MEMPHIS, Tenn. -- Eric Shinseki's resignation came just after he told a group of veterans he was taking action to fix problems at the V.A.
"I can't explain the lack of integrity among some of the leaders of our health care facilities. This is something I rarely encountered during 38 years in uniform and so I will not defend it because it's indefensible but I can take responsibility for it and I do," said Shinseki.
He resigned a short time later, setting off a flurry of response.
In East Memphis, where a crowd gathered to open the local campaign headquarters of U.S. Senator Lamar Alexander, the long-time lawmaker responded to Shinseki stepping down.
" I respect his decision to hold himself accountable for what happened, but that does not get to the bottom of what happened. We need to know the facts," said Alexander.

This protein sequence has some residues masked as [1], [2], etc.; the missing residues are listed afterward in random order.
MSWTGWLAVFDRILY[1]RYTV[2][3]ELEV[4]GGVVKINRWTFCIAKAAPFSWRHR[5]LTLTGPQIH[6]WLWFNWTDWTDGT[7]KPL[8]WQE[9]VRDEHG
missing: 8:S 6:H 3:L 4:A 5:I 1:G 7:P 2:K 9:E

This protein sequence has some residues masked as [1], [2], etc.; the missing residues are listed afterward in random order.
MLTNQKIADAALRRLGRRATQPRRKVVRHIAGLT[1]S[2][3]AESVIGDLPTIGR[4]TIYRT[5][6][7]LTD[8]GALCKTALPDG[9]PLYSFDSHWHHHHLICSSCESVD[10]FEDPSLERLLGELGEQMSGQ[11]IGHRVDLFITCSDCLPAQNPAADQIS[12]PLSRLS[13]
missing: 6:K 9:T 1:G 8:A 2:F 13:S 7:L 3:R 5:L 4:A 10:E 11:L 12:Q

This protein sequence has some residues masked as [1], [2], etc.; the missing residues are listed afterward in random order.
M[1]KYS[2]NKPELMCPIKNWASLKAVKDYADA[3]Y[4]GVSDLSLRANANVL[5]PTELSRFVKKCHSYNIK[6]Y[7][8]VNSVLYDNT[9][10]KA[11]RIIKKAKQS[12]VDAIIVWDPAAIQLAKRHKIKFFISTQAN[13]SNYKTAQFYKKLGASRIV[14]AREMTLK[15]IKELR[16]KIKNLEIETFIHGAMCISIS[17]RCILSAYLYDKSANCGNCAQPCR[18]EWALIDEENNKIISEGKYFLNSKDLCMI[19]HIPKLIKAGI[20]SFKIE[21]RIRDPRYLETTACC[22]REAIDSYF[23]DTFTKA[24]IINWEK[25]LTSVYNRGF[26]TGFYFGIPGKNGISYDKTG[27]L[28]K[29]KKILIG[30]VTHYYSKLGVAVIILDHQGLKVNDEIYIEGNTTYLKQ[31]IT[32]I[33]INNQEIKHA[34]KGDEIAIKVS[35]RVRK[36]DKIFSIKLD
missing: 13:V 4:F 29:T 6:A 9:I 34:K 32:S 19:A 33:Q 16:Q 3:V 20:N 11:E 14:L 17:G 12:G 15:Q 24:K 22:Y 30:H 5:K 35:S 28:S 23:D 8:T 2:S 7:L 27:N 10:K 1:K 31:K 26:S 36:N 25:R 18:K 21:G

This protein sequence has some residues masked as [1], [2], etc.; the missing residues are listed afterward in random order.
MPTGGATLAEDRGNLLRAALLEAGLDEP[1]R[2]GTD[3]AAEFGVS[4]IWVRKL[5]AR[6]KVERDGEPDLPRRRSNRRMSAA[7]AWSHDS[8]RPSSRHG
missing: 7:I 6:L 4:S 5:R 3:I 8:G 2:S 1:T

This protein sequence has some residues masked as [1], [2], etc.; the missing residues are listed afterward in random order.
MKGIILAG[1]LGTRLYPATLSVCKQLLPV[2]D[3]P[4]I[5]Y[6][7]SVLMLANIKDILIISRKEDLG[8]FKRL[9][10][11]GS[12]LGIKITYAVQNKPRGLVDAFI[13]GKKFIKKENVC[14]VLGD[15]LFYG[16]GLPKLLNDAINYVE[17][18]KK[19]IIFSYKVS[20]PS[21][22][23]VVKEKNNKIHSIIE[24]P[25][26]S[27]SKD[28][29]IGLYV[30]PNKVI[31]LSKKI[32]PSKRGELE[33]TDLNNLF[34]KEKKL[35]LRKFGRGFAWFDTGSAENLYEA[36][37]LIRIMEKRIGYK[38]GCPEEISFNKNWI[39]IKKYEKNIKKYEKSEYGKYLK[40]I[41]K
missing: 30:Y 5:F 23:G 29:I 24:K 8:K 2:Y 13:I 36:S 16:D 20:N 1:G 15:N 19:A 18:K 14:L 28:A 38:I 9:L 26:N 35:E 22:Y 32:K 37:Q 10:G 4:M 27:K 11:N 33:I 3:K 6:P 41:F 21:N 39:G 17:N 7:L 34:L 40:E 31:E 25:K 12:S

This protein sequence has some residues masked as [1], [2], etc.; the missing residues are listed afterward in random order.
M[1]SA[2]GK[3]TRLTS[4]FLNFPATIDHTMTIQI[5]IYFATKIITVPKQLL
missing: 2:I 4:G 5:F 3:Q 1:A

Alexander and Senator Bob Corker requested information from Shinseki about three deaths at the Memphis V.A.
Now they say its time to find better ways to help vets.
"We should say to them here is a voucher. Here is their money. Go choose your own health care," said Alexander.
Even New Jersey Governor Chris Christie, campaigning with Alexander, weighed in.
"That's just the beginning. The President needs to roll his sleeves up, dig in and find out what the heck is going on at the V.A. because our men and women who serve in the military deserve a hell of a lot better than what they have been getting at the V.A.," said Christie.
In a statement, the Memphis V.A. said regardless of the change in leadership, providing high quality care remains its primary mission, but officials at the Memphis V.A. have continued to deny WREG;s request for an interview.
In the Memphis V.A.'s lobby there are photos of President Obama and Eric Shinseki that greet visitors.
That will soon change and that's what many also hope for hospital conditions.